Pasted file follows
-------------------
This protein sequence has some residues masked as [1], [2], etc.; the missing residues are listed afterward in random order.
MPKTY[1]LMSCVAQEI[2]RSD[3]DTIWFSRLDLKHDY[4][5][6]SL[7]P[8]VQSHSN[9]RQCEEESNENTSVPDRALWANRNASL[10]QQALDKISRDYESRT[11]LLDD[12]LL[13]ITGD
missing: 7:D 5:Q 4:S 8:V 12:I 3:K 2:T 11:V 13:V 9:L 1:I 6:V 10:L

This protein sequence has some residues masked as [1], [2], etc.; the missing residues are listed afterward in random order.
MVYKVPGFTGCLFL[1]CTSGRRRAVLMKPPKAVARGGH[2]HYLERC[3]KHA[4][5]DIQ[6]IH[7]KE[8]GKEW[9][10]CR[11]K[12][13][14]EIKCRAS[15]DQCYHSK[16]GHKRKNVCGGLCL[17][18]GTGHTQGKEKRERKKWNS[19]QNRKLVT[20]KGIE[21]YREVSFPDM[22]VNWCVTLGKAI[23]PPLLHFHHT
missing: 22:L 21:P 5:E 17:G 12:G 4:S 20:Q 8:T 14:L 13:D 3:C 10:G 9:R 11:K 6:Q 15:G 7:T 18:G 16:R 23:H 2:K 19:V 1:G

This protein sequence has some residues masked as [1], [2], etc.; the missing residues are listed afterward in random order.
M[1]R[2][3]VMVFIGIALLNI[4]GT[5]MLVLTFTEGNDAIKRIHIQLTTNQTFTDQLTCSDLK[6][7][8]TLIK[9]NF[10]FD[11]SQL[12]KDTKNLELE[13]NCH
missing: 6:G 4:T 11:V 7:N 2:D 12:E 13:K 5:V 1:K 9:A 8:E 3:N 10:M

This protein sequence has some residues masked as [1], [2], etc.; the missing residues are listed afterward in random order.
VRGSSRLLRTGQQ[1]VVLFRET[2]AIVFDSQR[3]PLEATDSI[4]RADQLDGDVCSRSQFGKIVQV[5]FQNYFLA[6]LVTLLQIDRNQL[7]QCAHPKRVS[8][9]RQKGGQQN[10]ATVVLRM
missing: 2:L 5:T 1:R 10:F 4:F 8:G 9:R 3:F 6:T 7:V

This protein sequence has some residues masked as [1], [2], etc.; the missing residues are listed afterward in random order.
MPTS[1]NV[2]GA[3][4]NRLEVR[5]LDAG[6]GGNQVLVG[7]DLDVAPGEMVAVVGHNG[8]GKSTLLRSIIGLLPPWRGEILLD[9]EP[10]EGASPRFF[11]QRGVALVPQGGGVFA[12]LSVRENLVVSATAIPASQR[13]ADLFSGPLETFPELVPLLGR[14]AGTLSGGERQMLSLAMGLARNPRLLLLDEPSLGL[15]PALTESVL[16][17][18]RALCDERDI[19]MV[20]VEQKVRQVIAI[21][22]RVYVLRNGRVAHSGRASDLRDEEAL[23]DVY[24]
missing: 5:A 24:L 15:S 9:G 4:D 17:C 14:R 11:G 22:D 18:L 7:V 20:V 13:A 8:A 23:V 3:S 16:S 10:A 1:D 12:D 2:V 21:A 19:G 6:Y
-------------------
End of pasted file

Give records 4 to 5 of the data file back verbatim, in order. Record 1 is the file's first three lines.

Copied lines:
This protein sequence has some residues masked as [1], [2], etc.; the missing residues are listed afterward in random order.
VRGSSRLLRTGQQ[1]VVLFRET[2]AIVFDSQR[3]PLEATDSI[4]RADQLDGDVCSRSQFGKIVQV[5]FQNYFLA[6]LVTLLQIDRNQL[7]QCAHPKRVS[8][9]RQKGGQQN[10]ATVVLRM
missing: 2:L 5:T 1:R 10:F 4:F 8:G 9:R 3:F 6:T 7:V

This protein sequence has some residues masked as [1], [2], etc.; the missing residues are listed afterward in random order.
MPTS[1]NV[2]GA[3][4]NRLEVR[5]LDAG[6]GGNQVLVG[7]DLDVAPGEMVAVVGHNG[8]GKSTLLRSIIGLLPPWRGEILLD[9]EP[10]EGASPRFF[11]QRGVALVPQGGGVFA[12]LSVRENLVVSATAIPASQR[13]ADLFSGPLETFPELVPLLGR[14]AGTLSGGERQMLSLAMGLARNPRLLLLDEPSLGL[15]PALTESVL[16][17][18]RALCDERDI[19]MV[20]VEQKVRQVIAI[21][22]RVYVLRNGRVAHSGRASDLRDEEAL[23]DVY[24]
missing: 5:A 24:L 15:S 9:G 4:D 17:C 14:R 11:G 22:D 18:L 7:V 20:V 13:A 8:A 23:V 3:S 16:S 10:A 1:D 12:D 2:V 21:A 19:G 6:Y